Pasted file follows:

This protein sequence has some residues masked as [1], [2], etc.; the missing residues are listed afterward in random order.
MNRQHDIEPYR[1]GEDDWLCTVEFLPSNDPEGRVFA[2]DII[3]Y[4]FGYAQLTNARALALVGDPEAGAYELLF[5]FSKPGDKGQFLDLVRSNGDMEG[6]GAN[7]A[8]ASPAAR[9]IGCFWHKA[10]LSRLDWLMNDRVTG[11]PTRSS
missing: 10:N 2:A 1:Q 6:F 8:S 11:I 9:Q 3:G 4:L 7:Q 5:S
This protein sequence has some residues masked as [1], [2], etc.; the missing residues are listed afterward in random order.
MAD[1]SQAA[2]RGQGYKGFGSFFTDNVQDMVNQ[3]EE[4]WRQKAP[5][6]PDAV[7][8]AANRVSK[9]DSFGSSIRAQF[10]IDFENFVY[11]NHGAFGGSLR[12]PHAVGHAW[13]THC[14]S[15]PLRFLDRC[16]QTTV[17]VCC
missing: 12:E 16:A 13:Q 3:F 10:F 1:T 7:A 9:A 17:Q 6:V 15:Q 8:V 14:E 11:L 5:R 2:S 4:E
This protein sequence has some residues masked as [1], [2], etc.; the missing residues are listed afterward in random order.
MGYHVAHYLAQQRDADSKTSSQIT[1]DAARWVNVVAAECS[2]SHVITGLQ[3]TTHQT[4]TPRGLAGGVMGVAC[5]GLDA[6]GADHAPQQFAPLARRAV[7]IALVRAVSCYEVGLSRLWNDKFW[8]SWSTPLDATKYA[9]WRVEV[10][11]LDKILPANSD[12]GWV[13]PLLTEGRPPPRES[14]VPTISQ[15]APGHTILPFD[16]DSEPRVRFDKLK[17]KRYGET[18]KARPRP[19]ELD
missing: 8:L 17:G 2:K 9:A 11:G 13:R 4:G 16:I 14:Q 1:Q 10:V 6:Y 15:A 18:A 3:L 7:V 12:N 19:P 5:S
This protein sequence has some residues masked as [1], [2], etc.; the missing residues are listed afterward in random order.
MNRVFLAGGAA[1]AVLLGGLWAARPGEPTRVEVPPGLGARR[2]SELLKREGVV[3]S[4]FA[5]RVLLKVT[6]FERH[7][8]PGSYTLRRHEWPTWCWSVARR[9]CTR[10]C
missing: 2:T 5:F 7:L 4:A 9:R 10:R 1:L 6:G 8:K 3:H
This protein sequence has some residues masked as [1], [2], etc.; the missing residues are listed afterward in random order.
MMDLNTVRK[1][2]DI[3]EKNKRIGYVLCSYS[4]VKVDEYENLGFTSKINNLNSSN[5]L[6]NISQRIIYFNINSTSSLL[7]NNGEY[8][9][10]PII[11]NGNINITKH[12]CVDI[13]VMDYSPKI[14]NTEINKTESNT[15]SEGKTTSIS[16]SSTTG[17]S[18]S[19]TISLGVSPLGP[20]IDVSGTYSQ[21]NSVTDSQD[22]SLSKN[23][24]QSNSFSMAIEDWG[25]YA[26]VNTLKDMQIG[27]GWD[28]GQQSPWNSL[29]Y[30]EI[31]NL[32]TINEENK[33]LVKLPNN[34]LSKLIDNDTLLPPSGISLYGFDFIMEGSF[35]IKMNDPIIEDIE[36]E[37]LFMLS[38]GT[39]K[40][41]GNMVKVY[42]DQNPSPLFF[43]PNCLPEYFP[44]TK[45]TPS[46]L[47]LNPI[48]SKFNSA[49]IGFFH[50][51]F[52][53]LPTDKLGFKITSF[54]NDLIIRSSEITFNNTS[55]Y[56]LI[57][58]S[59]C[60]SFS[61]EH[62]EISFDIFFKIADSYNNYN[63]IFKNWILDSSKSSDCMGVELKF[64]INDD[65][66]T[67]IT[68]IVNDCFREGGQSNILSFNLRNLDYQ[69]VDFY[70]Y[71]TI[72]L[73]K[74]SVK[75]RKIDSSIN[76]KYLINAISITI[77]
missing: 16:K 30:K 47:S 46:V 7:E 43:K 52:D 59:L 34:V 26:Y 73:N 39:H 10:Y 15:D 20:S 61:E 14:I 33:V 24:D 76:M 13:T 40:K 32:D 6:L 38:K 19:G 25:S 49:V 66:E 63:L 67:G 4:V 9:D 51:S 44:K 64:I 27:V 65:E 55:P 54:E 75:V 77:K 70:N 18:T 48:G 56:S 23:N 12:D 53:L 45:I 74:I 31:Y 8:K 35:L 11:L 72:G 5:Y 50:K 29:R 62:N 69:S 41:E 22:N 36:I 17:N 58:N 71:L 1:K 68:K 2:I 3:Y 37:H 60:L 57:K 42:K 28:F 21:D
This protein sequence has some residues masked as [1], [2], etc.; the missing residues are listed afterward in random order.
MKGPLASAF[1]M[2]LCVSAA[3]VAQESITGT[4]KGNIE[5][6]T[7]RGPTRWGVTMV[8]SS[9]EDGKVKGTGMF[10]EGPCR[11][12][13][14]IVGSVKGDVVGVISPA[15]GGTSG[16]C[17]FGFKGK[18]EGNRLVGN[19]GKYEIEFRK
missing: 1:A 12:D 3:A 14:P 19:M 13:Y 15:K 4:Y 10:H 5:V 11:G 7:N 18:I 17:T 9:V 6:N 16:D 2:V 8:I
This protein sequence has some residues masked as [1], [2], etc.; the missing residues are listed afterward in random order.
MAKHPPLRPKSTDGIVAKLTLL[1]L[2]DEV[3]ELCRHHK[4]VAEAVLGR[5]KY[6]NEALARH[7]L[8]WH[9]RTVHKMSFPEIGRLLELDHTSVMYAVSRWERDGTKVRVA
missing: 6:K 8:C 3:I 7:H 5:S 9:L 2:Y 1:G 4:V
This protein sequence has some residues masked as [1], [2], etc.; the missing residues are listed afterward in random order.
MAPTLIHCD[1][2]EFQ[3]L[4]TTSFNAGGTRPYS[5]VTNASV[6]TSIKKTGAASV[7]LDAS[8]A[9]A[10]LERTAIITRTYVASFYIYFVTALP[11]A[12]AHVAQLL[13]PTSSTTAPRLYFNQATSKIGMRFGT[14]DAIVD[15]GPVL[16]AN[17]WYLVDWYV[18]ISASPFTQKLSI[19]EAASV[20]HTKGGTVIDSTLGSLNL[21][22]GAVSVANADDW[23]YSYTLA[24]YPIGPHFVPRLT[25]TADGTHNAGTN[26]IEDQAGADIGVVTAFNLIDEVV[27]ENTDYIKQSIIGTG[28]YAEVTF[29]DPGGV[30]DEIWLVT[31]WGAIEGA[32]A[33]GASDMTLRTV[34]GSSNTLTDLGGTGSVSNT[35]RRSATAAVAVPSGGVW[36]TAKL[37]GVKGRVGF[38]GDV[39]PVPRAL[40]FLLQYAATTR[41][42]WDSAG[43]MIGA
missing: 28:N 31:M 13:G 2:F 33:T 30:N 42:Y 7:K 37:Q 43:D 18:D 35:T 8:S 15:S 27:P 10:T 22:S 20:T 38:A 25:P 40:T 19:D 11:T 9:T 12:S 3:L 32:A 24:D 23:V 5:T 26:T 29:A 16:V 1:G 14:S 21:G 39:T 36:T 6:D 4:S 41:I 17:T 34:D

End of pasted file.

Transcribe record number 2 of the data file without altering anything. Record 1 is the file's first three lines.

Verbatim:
This protein sequence has some residues masked as [1], [2], etc.; the missing residues are listed afterward in random order.
MAD[1]SQAA[2]RGQGYKGFGSFFTDNVQDMVNQ[3]EE[4]WRQKAP[5][6]PDAV[7][8]AANRVSK[9]DSFGSSIRAQF[10]IDFENFVY[11]NHGAFGGSLR[12]PHAVGHAW[13]THC[14]S[15]PLRFLDRC[16]QTTV[17]VCC
missing: 12:E 16:A 13:Q 3:F 10:F 1:T 7:A 9:A 17:Q 6:V 15:Q 8:V 14:E 11:L 5:R 2:S 4:E